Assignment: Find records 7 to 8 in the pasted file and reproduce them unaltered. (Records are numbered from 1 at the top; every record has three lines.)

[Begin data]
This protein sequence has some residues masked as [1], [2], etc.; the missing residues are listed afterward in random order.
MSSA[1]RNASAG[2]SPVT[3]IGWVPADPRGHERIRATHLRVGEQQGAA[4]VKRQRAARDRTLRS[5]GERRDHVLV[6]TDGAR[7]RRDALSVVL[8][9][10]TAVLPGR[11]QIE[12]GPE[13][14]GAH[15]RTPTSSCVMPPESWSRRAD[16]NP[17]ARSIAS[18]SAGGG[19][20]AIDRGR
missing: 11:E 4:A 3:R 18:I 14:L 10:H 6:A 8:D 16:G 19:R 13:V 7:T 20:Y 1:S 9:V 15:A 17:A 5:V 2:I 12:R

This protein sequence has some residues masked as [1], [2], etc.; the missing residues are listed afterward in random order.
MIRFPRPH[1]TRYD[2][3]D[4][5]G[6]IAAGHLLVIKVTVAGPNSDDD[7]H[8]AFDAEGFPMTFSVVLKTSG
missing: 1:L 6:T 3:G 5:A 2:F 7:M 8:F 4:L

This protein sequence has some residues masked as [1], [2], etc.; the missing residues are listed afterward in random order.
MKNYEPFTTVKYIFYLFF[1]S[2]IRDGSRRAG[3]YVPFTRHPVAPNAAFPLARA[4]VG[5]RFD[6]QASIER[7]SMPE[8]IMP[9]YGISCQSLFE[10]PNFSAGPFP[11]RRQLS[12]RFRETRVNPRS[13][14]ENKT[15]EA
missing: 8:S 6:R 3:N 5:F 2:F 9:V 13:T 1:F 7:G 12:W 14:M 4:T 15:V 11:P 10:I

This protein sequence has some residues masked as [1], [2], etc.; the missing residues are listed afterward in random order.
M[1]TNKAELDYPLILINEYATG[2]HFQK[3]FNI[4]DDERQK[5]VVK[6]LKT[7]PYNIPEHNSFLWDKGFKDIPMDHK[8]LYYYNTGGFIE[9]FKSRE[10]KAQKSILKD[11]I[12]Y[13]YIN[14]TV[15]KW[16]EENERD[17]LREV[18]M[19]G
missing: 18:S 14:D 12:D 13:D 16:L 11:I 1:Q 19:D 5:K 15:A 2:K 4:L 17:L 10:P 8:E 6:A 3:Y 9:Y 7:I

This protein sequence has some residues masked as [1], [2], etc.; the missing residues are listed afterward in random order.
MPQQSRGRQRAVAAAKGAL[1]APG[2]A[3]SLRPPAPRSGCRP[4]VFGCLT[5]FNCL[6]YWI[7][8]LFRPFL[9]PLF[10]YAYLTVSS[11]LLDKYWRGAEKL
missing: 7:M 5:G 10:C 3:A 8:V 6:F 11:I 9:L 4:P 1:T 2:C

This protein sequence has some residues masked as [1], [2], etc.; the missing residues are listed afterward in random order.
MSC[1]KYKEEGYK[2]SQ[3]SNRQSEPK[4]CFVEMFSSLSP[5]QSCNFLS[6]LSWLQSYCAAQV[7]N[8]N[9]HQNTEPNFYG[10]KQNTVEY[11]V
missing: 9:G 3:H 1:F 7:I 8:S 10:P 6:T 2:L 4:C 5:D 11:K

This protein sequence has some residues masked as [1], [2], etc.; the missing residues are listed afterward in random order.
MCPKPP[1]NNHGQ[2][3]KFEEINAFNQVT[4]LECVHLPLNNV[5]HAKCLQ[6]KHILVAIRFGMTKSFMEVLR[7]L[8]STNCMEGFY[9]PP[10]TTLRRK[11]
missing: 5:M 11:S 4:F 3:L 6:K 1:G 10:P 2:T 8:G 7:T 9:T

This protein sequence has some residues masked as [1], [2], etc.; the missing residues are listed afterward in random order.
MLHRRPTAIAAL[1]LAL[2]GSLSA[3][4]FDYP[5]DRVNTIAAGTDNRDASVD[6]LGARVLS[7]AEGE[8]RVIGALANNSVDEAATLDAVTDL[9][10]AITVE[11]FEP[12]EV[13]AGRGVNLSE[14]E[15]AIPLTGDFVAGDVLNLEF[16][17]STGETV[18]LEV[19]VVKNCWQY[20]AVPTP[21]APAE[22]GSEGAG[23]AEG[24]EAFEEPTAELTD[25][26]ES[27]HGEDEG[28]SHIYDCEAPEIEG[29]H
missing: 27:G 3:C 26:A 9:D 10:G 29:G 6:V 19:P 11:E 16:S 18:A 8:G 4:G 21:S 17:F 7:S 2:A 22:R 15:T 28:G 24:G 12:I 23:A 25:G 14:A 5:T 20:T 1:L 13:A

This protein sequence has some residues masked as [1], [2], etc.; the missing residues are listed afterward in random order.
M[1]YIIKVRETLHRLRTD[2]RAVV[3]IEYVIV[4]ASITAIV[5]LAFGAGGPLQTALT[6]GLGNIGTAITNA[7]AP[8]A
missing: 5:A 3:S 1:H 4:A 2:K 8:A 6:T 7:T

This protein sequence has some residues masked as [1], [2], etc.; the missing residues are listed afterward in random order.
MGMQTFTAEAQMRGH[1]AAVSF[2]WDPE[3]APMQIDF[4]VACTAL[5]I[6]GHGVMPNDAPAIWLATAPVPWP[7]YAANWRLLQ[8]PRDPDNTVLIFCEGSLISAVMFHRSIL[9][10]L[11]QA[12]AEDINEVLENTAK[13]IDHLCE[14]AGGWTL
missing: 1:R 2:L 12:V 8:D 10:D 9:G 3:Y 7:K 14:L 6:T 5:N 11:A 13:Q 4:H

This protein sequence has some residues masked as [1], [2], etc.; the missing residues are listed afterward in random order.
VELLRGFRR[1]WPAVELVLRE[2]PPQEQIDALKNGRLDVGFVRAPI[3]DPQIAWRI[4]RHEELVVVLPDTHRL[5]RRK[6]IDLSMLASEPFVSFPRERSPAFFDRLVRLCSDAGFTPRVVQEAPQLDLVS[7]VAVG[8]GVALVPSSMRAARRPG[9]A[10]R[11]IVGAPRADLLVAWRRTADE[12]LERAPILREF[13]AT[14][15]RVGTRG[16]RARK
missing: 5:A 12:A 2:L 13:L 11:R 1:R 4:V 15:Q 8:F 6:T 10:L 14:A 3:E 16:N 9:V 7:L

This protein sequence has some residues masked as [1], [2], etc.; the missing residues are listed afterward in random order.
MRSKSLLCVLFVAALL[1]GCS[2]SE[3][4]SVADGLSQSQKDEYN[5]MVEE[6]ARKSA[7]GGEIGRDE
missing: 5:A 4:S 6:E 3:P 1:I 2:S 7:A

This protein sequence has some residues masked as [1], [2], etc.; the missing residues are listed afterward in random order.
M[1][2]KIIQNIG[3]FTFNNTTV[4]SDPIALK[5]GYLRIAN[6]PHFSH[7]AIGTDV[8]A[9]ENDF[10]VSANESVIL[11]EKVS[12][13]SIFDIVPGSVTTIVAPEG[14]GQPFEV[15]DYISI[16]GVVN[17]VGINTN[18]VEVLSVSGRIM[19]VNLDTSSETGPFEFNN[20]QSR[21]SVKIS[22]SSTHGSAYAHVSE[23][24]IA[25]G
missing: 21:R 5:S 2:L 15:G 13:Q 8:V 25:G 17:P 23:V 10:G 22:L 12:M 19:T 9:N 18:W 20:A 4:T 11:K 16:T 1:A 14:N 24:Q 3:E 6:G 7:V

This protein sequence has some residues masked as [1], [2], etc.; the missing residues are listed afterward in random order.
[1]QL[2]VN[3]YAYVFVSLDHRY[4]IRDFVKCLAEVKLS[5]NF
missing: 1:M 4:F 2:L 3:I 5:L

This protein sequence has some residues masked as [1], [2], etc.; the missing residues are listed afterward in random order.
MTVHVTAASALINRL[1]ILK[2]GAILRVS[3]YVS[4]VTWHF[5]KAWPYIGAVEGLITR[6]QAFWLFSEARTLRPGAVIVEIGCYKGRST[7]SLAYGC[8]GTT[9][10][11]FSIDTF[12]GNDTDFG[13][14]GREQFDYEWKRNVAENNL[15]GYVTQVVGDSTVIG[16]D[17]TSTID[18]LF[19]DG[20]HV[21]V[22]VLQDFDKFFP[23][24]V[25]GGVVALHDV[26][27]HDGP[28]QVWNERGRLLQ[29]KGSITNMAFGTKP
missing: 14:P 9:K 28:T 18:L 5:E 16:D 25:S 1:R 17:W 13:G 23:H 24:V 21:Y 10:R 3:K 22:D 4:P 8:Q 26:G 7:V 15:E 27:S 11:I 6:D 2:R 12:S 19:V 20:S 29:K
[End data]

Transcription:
This protein sequence has some residues masked as [1], [2], etc.; the missing residues are listed afterward in random order.
MCPKPP[1]NNHGQ[2][3]KFEEINAFNQVT[4]LECVHLPLNNV[5]HAKCLQ[6]KHILVAIRFGMTKSFMEVLR[7]L[8]STNCMEGFY[9]PP[10]TTLRRK[11]
missing: 5:M 11:S 4:F 3:L 6:K 1:G 10:P 2:T 8:G 7:T 9:T

This protein sequence has some residues masked as [1], [2], etc.; the missing residues are listed afterward in random order.
MLHRRPTAIAAL[1]LAL[2]GSLSA[3][4]FDYP[5]DRVNTIAAGTDNRDASVD[6]LGARVLS[7]AEGE[8]RVIGALANNSVDEAATLDAVTDL[9][10]AITVE[11]FEP[12]EV[13]AGRGVNLSE[14]E[15]AIPLTGDFVAGDVLNLEF[16][17]STGETV[18]LEV[19]VVKNCWQY[20]AVPTP[21]APAE[22]GSEGAG[23]AEG[24]EAFEEPTAELTD[25][26]ES[27]HGEDEG[28]SHIYDCEAPEIEG[29]H
missing: 27:G 3:C 26:A 9:D 10:G 29:G 6:V 19:P 11:E 16:S 18:A 8:G 4:G 21:S 17:F 7:S 2:A 22:R 15:T 28:G 24:G 12:I 23:A 25:G 14:A 5:T 20:T 1:L 13:A